What about Gilroy? Trump's White House is ignoring California mass shooting

President Trump will visit El Paso and Dayton — but why isn't he visiting victims of Gilroy Garlic Festival attack?

By Sophia Tesfaye

Senior Politics Editor

Published August 7, 2019 6:00AM (EDT)


Two days after she would have turned 14, a funeral mass was held for Keyla Salazar. The middle-schooler was the first victim killed in the mass shooting at the Gilroy Garlic Festival to be laid to rest. On the same day, the FBI announced that it had opened a domestic terror investigation into the July 28 attack that left 3 people dead and more than a dozen people injured. The shooting rampage was one of three committed in one week by white, American-born young men and one of five mass shootings in seven days in America. 

By week’s end, nearly three dozen Americans were fatally gunned down in attacks now being investigated by federal officials as terrorism – once again setting off the ritualistic debate over America’s gun culture and a rising wave of violent white supremacist, misogynistic violence. 

The White House quickly announced that President Trump will visit El Paso, where 20 people were shot dead by a young man who drove nearly 10 hours to the border town to target Hispanic people, and Dayton, where hours later, 9 people were gunned down at a bar by a man with a history of violent threats against women. Six of the 9 killed in Ohio were African-American and one was the gunman’s own sister. 

But despite a brief statement on the Monday after the shooting, Trump has not mentioned the Gilroy attack and the White House has not indicated that he has any plans to visit the victims in California. In an awkward White House speech denouncing “hate” this week, Trump failed to mention Gilroy even though authorities have indicated that the shooter, who killed himself after being confronted by armed police, appeared to be at least partially motivated by white supremacist ideology.

The ignoring of Gilroy is curious and hard to understand without cynicism. Trump won both Texas and Ohio in 2016 and relies on both states for his re-election. California is not even competitive. This conclusion is what happens when a president presents a clear empathy gap.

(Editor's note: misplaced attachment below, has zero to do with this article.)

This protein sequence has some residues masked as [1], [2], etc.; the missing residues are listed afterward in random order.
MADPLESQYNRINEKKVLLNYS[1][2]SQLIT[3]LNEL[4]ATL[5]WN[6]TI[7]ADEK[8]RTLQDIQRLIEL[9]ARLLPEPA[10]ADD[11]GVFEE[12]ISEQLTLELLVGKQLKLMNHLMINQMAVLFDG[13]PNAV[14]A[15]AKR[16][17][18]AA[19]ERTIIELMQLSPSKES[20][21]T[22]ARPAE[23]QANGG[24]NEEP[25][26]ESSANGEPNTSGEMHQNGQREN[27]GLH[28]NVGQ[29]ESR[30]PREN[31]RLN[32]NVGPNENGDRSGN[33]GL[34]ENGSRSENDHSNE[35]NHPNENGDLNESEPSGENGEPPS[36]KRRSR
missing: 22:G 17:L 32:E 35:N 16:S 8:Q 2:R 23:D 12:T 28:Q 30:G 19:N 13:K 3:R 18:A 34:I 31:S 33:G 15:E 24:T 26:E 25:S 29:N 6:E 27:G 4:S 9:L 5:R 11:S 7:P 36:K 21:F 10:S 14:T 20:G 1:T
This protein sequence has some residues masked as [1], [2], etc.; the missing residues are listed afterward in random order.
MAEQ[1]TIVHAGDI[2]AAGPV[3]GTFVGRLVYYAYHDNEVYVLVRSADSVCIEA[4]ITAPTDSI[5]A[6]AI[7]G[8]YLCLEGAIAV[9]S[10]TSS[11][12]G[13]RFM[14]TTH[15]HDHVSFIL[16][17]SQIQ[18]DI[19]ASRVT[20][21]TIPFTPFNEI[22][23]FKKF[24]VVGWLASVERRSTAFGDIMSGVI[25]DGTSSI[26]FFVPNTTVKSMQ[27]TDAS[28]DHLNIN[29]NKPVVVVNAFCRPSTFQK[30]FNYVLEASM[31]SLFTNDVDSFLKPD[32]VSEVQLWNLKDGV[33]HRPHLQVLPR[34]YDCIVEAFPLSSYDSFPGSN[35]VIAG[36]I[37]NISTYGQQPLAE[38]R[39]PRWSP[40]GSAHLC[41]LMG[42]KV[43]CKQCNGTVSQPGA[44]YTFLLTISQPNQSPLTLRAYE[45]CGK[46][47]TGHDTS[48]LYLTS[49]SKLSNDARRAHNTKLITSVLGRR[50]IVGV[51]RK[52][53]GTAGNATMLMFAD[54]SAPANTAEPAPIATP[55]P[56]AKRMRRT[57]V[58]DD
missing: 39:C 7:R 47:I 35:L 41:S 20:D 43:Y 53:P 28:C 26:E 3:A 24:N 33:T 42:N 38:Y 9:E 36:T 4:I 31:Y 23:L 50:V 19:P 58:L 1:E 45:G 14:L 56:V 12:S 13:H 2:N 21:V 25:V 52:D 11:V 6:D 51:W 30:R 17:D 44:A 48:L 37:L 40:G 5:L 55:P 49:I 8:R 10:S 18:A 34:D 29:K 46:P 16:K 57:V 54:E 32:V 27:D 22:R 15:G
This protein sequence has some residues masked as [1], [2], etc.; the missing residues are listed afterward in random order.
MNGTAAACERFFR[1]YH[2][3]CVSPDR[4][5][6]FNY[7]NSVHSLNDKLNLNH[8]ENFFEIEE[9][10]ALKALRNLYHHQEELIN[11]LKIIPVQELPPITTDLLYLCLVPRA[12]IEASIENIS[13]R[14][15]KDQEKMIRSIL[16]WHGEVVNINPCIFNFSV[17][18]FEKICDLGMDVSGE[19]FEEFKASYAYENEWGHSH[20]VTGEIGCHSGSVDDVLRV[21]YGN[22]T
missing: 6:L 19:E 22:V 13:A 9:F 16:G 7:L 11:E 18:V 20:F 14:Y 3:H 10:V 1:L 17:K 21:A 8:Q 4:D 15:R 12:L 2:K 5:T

During a news conference last year after visiting the fire-ravaged remains of Paradise, the president referred to the California town as Pleasure. The visit came after he blamed the victims for their devastation and threatened to cut them off from aid in their time of need. "There is no reason for these massive, deadly and costly forest fires in California except that forest management is so poor," Trump tweeted. "Billions of dollars are given each year, with so many lives lost, all because of gross mismanagement of the forests. Remedy now, or no more Fed payments!"

Now the media is already covering Trump’s planned visits to El Paso and Dayton as an opportunity for him to serve as “consoler-in-chief,” but there is no indication he has the ability to fulfill the role.

Hours before visiting El Paso, where the gunman left behind a written rant outlining his violent disdain for Hispanic people in the United States, Trump attacked the city’s former congressional representative on Twitter with a specific jab at “Hispanic heritage.”

The last time the president visited the border town, he left El Paso with nearly a half-million-dollar bill. The debt remains unpaid more than six months later. President Trump’s 2020 re-election campaign also ran more than 2,000 Facebook ads calling immigration an “invasion" in the months leading up to Saturday's attack, a sentiment shared by the shooter. 

"I hope that he has the self-awareness to understand that we are in pain and we are in mourning," Democratic Rep. Veronica Escobar, who represents El Paso, said ahead of Trump’s visit. "We are doing our very best in our typical beautiful El Paso way to continue to be resilient. I would ask his staff and his team to consider the fact that his words and his actions have played a role in this."

But hours later, Trump tweeted criticism of former President Obama that apparently aired on Fox News which suggested Obama had dozens of mass shootings during his "reign." A clearly defensive deflection.

In Dayton, residents are already threatening to boycott and protest Trump's visit.

“He’s made this bed and he’s got to lie in it. His rhetoric has been painful for many in our community,” Dayton Mayor Nan Whaley told reporters Tuesday, adding that she supported the planned protests against Trump.

The same thing happened to the president in the wake of another terror attack last fall at a Jewish synagogue in Pittsburgh, where hundreds of demonstrators gathered to protest Trump after a gunman left 11 people dead. The shooter in that attack was apparently motivated by a belief that Jewish people had helped plot the mass migration of Hispanic immigrants to replace the white majority in America.

By Sophia Tesfaye

Sophia Tesfaye is Salon's senior editor for news and politics, and resides in Washington, D.C. You can find her on Twitter at @SophiaTesfaye.

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